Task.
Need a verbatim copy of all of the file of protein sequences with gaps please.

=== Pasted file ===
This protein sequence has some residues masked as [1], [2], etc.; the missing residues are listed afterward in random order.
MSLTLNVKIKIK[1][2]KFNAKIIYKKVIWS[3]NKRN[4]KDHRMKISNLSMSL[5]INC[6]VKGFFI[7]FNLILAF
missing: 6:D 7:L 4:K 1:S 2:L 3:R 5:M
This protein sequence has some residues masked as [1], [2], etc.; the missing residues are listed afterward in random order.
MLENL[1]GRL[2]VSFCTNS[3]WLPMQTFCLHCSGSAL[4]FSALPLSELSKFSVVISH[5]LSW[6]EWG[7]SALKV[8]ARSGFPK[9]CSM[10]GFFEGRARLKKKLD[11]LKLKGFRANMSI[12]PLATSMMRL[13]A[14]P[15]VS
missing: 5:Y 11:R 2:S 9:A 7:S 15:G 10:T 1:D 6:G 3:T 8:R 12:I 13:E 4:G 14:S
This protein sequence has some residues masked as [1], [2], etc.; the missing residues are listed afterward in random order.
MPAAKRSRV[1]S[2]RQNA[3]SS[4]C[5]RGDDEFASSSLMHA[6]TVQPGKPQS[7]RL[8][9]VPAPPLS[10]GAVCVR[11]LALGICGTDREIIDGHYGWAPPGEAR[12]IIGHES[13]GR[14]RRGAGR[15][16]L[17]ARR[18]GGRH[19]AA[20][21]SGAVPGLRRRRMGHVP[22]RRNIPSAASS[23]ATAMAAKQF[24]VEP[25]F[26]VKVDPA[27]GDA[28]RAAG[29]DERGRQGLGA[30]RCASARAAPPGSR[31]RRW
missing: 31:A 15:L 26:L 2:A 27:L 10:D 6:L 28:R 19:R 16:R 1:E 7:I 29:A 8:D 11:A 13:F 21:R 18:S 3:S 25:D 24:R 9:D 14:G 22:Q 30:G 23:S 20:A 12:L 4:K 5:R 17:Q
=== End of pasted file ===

This protein sequence has some residues masked as [1], [2], etc.; the missing residues are listed afterward in random order.
MSLTLNVKIKIK[1][2]KFNAKIIYKKVIWS[3]NKRN[4]KDHRMKISNLSMSL[5]INC[6]VKGFFI[7]FNLILAF
missing: 6:D 7:L 4:K 1:S 2:L 3:R 5:M
This protein sequence has some residues masked as [1], [2], etc.; the missing residues are listed afterward in random order.
MLENL[1]GRL[2]VSFCTNS[3]WLPMQTFCLHCSGSAL[4]FSALPLSELSKFSVVISH[5]LSW[6]EWG[7]SALKV[8]ARSGFPK[9]CSM[10]GFFEGRARLKKKLD[11]LKLKGFRANMSI[12]PLATSMMRL[13]A[14]P[15]VS
missing: 5:Y 11:R 2:S 9:A 7:S 15:G 10:T 1:D 6:G 3:T 8:R 12:I 13:E 4:G 14:S
This protein sequence has some residues masked as [1], [2], etc.; the missing residues are listed afterward in random order.
MPAAKRSRV[1]S[2]RQNA[3]SS[4]C[5]RGDDEFASSSLMHA[6]TVQPGKPQS[7]RL[8][9]VPAPPLS[10]GAVCVR[11]LALGICGTDREIIDGHYGWAPPGEAR[12]IIGHES[13]GR[14]RRGAGR[15][16]L[17]ARR[18]GGRH[19]AA[20][21]SGAVPGLRRRRMGHVP[22]RRNIPSAASS[23]ATAMAAKQF[24]VEP[25]F[26]VKVDPA[27]GDA[28]RAAG[29]DERGRQGLGA[30]RCASARAAPPGSR[31]RRW
missing: 31:A 15:L 26:L 2:A 27:L 10:D 6:L 28:R 19:R 16:R 1:E 7:I 29:A 8:D 11:A 13:F 21:R 18:S 3:S 25:D 24:R 9:D 14:G 22:Q 30:G 23:S 20:A 12:L 4:K 5:R 17:Q